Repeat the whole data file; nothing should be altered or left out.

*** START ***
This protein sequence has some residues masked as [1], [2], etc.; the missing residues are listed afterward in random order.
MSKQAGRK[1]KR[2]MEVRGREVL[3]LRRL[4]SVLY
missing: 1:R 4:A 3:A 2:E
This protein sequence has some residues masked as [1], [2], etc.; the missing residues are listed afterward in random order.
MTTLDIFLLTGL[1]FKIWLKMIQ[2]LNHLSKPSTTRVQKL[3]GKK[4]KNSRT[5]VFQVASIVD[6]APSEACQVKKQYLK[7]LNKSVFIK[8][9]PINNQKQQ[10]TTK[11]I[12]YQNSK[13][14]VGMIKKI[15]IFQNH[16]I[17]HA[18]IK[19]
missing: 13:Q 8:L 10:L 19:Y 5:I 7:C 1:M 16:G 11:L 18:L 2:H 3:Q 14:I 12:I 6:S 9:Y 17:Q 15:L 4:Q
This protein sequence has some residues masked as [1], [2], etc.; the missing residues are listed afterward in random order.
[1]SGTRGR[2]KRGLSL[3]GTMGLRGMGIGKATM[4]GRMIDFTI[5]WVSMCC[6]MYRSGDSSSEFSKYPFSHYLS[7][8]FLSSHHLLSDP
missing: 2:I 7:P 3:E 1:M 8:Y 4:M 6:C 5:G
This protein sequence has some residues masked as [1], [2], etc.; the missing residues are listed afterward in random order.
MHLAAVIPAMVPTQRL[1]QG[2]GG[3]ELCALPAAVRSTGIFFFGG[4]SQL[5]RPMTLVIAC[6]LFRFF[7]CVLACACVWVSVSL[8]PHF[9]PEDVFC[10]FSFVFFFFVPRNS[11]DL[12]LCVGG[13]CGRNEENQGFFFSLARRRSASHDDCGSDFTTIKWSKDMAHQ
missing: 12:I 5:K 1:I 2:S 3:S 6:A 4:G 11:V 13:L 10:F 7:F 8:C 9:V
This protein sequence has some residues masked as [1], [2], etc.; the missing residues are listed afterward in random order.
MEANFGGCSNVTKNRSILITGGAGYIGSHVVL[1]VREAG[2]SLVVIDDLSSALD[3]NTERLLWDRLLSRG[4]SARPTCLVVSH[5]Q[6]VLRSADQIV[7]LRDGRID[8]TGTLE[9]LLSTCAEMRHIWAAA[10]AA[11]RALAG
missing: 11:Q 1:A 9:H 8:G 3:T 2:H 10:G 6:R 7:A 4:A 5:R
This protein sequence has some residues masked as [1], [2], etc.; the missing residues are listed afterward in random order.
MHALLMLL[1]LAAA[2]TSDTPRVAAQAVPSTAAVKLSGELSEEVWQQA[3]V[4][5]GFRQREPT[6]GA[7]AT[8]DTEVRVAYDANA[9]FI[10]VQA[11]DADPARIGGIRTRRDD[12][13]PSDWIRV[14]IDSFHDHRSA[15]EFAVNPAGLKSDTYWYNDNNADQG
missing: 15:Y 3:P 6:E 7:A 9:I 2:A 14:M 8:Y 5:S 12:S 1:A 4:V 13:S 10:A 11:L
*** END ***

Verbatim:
This protein sequence has some residues masked as [1], [2], etc.; the missing residues are listed afterward in random order.
MSKQAGRK[1]KR[2]MEVRGREVL[3]LRRL[4]SVLY
missing: 1:R 4:A 3:A 2:E
This protein sequence has some residues masked as [1], [2], etc.; the missing residues are listed afterward in random order.
MTTLDIFLLTGL[1]FKIWLKMIQ[2]LNHLSKPSTTRVQKL[3]GKK[4]KNSRT[5]VFQVASIVD[6]APSEACQVKKQYLK[7]LNKSVFIK[8][9]PINNQKQQ[10]TTK[11]I[12]YQNSK[13][14]VGMIKKI[15]IFQNH[16]I[17]HA[18]IK[19]
missing: 13:Q 8:L 10:L 19:Y 5:I 7:C 1:M 16:G 11:L 18:L 2:H 3:Q 14:I 12:I 6:S 9:Y 17:Q 15:L 4:Q
This protein sequence has some residues masked as [1], [2], etc.; the missing residues are listed afterward in random order.
[1]SGTRGR[2]KRGLSL[3]GTMGLRGMGIGKATM[4]GRMIDFTI[5]WVSMCC[6]MYRSGDSSSEFSKYPFSHYLS[7][8]FLSSHHLLSDP
missing: 2:I 7:P 3:E 1:M 8:Y 4:M 6:C 5:G
This protein sequence has some residues masked as [1], [2], etc.; the missing residues are listed afterward in random order.
MHLAAVIPAMVPTQRL[1]QG[2]GG[3]ELCALPAAVRSTGIFFFGG[4]SQL[5]RPMTLVIAC[6]LFRFF[7]CVLACACVWVSVSL[8]PHF[9]PEDVFC[10]FSFVFFFFVPRNS[11]DL[12]LCVGG[13]CGRNEENQGFFFSLARRRSASHDDCGSDFTTIKWSKDMAHQ
missing: 12:I 5:K 1:I 2:S 3:S 6:A 4:G 11:V 13:L 10:F 7:F 8:C 9:V
This protein sequence has some residues masked as [1], [2], etc.; the missing residues are listed afterward in random order.
MEANFGGCSNVTKNRSILITGGAGYIGSHVVL[1]VREAG[2]SLVVIDDLSSALD[3]NTERLLWDRLLSRG[4]SARPTCLVVSH[5]Q[6]VLRSADQIV[7]LRDGRID[8]TGTLE[9]LLSTCAEMRHIWAAA[10]AA[11]RALAG
missing: 11:Q 1:A 9:H 8:G 3:T 2:H 10:G 6:R 7:A 4:A 5:R
This protein sequence has some residues masked as [1], [2], etc.; the missing residues are listed afterward in random order.
MHALLMLL[1]LAAA[2]TSDTPRVAAQAVPSTAAVKLSGELSEEVWQQA[3]V[4][5]GFRQREPT[6]GA[7]AT[8]DTEVRVAYDANA[9]FI[10]VQA[11]DADPARIGGIRTRRDD[12][13]PSDWIRV[14]IDSFHDHRSA[15]EFAVNPAGLKSDTYWYNDNNADQG
missing: 15:Y 3:P 6:E 7:A 9:I 2:A 14:M 8:Y 5:S 12:S 1:A 4:V 13:S 10:A 11:L